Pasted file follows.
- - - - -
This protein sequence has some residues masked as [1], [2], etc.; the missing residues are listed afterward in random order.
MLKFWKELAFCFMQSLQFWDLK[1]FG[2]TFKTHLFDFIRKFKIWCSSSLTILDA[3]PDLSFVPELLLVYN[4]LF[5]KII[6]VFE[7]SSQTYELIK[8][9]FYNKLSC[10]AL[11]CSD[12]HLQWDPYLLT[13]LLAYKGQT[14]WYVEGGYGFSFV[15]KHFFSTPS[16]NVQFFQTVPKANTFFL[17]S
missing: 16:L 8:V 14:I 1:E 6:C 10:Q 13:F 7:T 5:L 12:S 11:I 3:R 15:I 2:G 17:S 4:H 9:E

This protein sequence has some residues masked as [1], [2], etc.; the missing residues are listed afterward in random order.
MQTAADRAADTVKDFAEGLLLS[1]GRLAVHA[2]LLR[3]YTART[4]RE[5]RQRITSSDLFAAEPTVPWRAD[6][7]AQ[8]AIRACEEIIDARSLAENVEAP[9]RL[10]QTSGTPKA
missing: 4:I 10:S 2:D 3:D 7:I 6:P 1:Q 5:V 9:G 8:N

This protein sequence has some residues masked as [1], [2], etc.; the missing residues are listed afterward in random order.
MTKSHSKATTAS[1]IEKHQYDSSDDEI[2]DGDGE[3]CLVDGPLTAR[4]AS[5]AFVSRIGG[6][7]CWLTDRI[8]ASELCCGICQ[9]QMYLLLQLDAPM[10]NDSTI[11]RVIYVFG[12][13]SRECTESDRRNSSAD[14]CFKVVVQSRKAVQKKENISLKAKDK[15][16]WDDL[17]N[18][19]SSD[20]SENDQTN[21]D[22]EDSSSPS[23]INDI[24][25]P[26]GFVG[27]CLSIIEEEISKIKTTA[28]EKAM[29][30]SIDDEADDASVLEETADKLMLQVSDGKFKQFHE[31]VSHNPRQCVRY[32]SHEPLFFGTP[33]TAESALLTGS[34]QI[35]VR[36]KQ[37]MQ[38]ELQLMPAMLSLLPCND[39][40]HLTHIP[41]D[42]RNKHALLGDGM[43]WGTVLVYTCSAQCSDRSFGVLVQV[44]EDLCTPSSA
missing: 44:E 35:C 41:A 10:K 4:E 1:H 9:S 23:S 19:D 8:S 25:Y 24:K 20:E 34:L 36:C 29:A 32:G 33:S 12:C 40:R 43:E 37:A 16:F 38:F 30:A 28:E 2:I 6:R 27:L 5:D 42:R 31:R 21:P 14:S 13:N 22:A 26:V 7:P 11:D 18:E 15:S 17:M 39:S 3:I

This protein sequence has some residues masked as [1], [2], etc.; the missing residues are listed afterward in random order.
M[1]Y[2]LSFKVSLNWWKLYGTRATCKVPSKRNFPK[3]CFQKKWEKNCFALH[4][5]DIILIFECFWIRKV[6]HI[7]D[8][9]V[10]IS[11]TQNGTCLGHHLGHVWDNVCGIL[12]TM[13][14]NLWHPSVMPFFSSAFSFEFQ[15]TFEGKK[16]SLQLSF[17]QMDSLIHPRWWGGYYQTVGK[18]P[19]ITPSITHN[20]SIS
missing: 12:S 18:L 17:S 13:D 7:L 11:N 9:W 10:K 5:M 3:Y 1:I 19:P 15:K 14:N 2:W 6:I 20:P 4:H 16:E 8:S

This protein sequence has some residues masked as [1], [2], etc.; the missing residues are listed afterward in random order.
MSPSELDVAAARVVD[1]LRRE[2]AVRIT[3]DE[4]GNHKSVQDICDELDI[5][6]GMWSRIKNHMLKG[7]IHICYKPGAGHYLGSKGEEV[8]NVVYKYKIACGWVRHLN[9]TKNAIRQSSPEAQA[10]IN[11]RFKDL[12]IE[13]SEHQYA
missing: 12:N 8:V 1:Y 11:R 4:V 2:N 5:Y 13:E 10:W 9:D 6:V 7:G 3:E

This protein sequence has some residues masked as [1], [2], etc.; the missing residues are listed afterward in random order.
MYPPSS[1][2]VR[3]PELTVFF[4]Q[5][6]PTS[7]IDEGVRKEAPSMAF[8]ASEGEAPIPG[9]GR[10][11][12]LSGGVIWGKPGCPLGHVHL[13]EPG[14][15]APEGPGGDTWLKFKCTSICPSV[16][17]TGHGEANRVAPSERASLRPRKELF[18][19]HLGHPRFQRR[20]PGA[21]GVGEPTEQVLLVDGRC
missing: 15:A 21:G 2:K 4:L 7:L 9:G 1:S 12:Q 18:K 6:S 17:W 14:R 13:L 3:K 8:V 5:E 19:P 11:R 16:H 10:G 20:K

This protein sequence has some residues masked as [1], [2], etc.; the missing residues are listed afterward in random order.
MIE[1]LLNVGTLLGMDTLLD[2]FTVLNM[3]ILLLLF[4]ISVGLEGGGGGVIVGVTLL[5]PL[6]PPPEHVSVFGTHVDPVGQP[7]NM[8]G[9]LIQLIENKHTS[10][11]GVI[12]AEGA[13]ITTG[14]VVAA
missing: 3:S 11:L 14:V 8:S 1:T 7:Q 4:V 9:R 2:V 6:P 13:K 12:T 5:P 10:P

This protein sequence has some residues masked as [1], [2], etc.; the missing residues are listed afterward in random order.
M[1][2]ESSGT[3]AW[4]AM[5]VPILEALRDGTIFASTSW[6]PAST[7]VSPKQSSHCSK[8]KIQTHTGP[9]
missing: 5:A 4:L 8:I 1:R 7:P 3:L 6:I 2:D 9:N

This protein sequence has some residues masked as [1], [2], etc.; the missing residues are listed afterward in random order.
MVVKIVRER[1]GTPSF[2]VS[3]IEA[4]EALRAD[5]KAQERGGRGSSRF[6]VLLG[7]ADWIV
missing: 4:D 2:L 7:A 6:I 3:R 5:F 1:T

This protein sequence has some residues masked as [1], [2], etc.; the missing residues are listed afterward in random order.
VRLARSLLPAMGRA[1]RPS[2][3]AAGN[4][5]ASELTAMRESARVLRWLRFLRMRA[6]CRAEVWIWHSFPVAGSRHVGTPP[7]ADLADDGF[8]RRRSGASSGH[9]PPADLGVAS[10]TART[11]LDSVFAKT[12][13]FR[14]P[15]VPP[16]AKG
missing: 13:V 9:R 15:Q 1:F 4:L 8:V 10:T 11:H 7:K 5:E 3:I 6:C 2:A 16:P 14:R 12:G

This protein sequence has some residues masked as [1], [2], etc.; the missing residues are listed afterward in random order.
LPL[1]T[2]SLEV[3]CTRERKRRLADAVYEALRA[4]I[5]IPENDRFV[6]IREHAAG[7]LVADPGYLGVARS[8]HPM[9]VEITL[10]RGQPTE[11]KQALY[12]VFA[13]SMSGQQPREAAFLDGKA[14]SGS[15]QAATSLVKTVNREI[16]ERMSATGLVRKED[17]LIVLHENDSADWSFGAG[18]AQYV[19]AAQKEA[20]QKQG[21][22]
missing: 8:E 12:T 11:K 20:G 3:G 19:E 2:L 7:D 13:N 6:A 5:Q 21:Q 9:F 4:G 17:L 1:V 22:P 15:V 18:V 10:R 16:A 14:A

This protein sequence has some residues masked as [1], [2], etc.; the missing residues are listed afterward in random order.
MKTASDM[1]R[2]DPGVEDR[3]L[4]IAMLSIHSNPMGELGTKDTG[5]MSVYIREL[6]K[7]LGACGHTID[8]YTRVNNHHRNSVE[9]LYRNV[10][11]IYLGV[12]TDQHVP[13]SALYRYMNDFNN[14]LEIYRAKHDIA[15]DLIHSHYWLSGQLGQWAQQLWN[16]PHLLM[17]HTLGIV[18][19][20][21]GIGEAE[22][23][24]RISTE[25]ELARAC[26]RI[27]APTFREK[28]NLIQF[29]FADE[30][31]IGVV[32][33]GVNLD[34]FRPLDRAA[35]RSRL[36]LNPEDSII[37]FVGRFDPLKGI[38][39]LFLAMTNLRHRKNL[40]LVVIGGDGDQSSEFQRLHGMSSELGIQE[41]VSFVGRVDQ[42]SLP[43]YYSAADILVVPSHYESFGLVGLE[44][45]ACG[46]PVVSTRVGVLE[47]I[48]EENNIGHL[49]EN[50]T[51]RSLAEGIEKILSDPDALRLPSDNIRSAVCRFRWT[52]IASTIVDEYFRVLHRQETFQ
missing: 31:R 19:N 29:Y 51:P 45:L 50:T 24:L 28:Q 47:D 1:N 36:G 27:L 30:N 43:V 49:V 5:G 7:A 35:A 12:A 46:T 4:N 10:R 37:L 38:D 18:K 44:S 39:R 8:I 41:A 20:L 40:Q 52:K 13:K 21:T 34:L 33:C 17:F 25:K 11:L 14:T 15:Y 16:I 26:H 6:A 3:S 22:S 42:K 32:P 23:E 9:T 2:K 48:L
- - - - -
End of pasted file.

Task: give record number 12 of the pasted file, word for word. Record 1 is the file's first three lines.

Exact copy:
This protein sequence has some residues masked as [1], [2], etc.; the missing residues are listed afterward in random order.
MKTASDM[1]R[2]DPGVEDR[3]L[4]IAMLSIHSNPMGELGTKDTG[5]MSVYIREL[6]K[7]LGACGHTID[8]YTRVNNHHRNSVE[9]LYRNV[10][11]IYLGV[12]TDQHVP[13]SALYRYMNDFNN[14]LEIYRAKHDIA[15]DLIHSHYWLSGQLGQWAQQLWN[16]PHLLM[17]HTLGIV[18][19][20][21]GIGEAE[22][23][24]RISTE[25]ELARAC[26]RI[27]APTFREK[28]NLIQF[29]FADE[30][31]IGVV[32][33]GVNLD[34]FRPLDRAA[35]RSRL[36]LNPEDSII[37]FVGRFDPLKGI[38][39]LFLAMTNLRHRKNL[40]LVVIGGDGDQSSEFQRLHGMSSELGIQE[41]VSFVGRVDQ[42]SLP[43]YYSAADILVVPSHYESFGLVGLE[44][45]ACG[46]PVVSTRVGVLE[47]I[48]EENNIGHL[49]EN[50]T[51]RSLAEGIEKILSDPDALRLPSDNIRSAVCRFRWT[52]IASTIVDEYFRVLHRQETFQ
missing: 31:R 19:N 29:Y 51:P 45:L 50:T 24:L 28:Q 47:D 1:N 36:G 27:L 30:N 43:V 49:V 5:G 7:A 35:A 12:A 46:T 4:N 10:R 37:L 38:D 18:K 44:S 39:R 8:I 41:A 20:L 40:Q 52:K 13:K 21:T 34:L 33:C 17:F 25:K 11:L 14:T 15:Y 16:I 26:H 6:A 3:S 22:S 42:K 32:P 23:E 9:T 2:K 48:L